The Bourne Legacy (12A)

 

In a film about cover-ups, the tagline of this fourth Bourne picture – "There Was Never Just One" – could itself be justly accused of concealing a more prosaic truth: "We needed to cook something up once Matt Damon bailed on the franchise." If you've not seen any of the previous adventures of the rogue superagent Jason Bourne, you'll struggle to make sense of The Bourne Legacy. Even if you have seen them it will be a test of your recall, and you'll probably find the law of diminishing returns exerting an irresistible pressure.

Bourne doesn't actually appear in this new instalment, but not because he's dead. In fact, it's the inability of the CIA to kill him off that has created a whole new set of problems for its Dirty Tricks Department. It seems there was a parallel top-secret programme of neuro-experimentation, known as Outcome, which produced a team of superhuman agents à la Bourne; they too have been hunted down and terminated, with one exception. This would be Aaron Cross (Jeremy Renner), whose macho credentials are established within 10 minutes: there he is, swimming bare-chested in the Alaskan wilderness by day and defending himself against wolves by night. He trips across mountain heights as nimbly as a goat, hears incoming drone missiles at a distance of miles, and elaborately self-medicates in subzero temperatures. I bet he laughs in the face of safety razors.

The franchise has a new director as well as star. Tony Gilroy, who had a hand in writing the first three movies, has taken over the hot seat from Paul Greengrass. Not an easy post to inherit, this, given the stunning hyperkinetic style in which Greengrass electrified the action of the second and third Bournes. On the other hand, with Damon's departure Gilroy has been allowed to freshen up the cast. Where Bourne had David Strathairn as a foe, hawklike amid banks of video screens, trilling phones and eager minions of the spy-state, Cross is up against his former controller Byer (Edward Norton), a man so driven and steely he goes running in the rain in the small hours (4.14 am in the film's pedantic timeline).

A flashback to the single encounter between the two finds Byer explaining away an unspecified CIA-backed atrocity to Cross: "We are morally indefensible, and absolutely necessary." It's basically the spooks' charter. Byer it is who has decided that the Outcome programme has been "infected" and needs to be shut down, meaning: all operatives must be liquidated, pronto.

And, because there must be a woman to act as the hero's wingman, Rachel Weisz steps in as Dr. Marta Shearing, a government research scientist who's got tangled up in the conspiracy. She understands the medical intricacies involved in Cross's brainwashing and furthermore knows where to find the "chems" – blue pills, green pills – that will set his brain right again.

Weisz does a neat job as his initially reluctant ally, though by the end she's not required for much more than looking terrified and hanging onto his coat-tails. Renner takes to the central role with assurance, stocky and athletic, less pretty than Damon but more humorous and believable, perhaps on account of a carry-over from his fatalistic bomb-disposal expert in The Hurt Locker. There's just a glint of mania in his eyes, the sort that will enable a man to jump off a building using only the facing walls as his means of descent. And he must be one of the few people on the planet to have force-fed a wolf without getting his arm bitten off.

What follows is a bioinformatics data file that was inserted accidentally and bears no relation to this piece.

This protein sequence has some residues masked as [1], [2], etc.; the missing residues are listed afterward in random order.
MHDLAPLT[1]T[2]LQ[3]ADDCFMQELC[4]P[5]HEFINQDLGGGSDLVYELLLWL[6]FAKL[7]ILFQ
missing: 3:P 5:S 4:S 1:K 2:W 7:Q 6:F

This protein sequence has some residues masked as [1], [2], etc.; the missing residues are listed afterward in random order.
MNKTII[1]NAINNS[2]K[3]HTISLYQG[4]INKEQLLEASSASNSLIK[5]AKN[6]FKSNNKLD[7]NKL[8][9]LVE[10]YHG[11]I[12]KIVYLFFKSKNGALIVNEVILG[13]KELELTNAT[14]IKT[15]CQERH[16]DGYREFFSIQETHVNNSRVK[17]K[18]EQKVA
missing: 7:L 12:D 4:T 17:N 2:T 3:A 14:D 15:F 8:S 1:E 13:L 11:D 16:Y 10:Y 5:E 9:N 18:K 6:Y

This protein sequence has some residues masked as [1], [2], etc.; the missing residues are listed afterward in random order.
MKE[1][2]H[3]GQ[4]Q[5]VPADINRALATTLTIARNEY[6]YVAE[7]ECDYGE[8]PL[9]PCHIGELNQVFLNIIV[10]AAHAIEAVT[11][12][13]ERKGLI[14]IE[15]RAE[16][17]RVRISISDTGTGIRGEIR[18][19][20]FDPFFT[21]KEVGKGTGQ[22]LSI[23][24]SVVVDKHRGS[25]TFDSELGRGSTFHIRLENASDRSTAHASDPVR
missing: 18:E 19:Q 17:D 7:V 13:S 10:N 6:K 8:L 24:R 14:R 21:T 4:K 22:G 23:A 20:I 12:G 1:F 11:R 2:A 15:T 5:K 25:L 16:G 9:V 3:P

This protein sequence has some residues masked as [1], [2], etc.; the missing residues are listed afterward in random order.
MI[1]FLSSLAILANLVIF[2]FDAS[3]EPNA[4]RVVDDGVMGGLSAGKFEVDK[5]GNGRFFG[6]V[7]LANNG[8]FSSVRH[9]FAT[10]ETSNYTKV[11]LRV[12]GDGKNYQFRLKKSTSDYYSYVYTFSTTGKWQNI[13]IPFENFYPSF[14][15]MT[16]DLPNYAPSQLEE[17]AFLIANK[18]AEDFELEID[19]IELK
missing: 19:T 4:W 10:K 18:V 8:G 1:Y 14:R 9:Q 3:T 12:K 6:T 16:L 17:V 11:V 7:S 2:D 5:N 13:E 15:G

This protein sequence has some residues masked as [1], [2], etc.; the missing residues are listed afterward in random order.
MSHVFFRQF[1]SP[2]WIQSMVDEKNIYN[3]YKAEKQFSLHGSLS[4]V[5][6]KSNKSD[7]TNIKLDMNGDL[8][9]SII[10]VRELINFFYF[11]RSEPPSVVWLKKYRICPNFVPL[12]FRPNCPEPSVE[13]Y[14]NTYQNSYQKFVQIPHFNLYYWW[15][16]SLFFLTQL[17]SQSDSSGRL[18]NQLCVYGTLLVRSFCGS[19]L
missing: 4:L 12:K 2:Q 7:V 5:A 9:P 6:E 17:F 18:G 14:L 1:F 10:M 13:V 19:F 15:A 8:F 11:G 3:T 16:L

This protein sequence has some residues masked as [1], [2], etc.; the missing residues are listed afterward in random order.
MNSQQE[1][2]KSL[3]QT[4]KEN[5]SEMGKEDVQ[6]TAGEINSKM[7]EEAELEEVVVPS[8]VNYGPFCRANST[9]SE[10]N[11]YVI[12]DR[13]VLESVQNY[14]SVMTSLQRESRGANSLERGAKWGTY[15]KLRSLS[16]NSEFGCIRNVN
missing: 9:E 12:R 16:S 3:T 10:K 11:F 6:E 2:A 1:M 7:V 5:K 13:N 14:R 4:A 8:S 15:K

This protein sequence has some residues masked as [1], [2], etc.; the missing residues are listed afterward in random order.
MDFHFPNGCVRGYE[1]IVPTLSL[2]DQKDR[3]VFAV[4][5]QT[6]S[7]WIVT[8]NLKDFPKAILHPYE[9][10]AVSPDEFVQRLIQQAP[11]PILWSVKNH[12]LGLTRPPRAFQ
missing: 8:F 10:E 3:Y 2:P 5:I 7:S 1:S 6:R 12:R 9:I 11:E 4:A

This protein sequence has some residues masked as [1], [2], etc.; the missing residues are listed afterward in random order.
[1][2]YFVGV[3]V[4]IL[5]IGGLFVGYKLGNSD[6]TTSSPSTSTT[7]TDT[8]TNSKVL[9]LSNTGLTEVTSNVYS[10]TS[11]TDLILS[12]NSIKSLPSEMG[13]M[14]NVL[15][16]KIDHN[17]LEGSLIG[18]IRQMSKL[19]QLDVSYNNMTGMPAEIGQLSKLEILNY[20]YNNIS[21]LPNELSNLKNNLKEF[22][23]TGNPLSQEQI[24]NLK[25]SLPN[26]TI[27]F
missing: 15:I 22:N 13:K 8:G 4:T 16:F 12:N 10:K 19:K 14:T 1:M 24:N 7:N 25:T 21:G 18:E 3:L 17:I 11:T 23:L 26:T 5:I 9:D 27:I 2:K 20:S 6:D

For all Gilroy's supercompetent handling, however, there remains an air of redundancy about this picture. Back in 2007, when Greengrass made The Bourne Ultimatum, he practically reduced the spy thriller to a near-abstract level of tautness. The whippy changes of location were matched to the fragmented sense of the hero's moral world. Jason Bourne had been tortured, trained and finally traduced by his own masters, who signed off on all manner of murderous wrongdoing in the pursuit of national security. The series credibly traced the way Bourne's confusion and loss of identity turned to rage, and then to retribution.

Here, that dramatic arc has been squashed into a package at once overlong and underexplained. Norton conducts grim-faced backroom confabs with other senior spooks, who loosen their ties and drink heavily as the bad news keeps coming, but it is inert (and sometimes incomprehensible) as drama.

The action setpiece has been the great forte of this series, and Gilroy meets the challenge head-on with a bounding chase over the rickety tin tops of downtown Manila. It's a nod, perhaps even a homage, to the previous film's breathtaking chase in Tangiers, which ended with Damon somehow jumping from a roof to land, with a crash, through a window on the street opposite. This latest is prompted by Cross's glimpsed recognition, from a distance of at least 500 yards, of a would-be assassin. I wondered if this enhanced eyesight were a by-product of his genetic modifications, or if he just had a good memory for nogoodniks.

The subsequent motorcycle pursuit through the streets encapsulates the film as a whole, starting off tense and exciting, losing momentum in its middle section, then skidding to a sudden halt. Huh?

That was also my reaction on David Strathairn and Joan Allen briefly reappearing centre-stage at this movie's denouement. I suppose it is meant to confirm that both plots are happening synchronously, but it feels out of whack, and an awkward note on which to end a long (135 minutes) movie. If the makers have any sense they will close the franchise down – but I wouldn't bet against this Legacy paying out a bit more.

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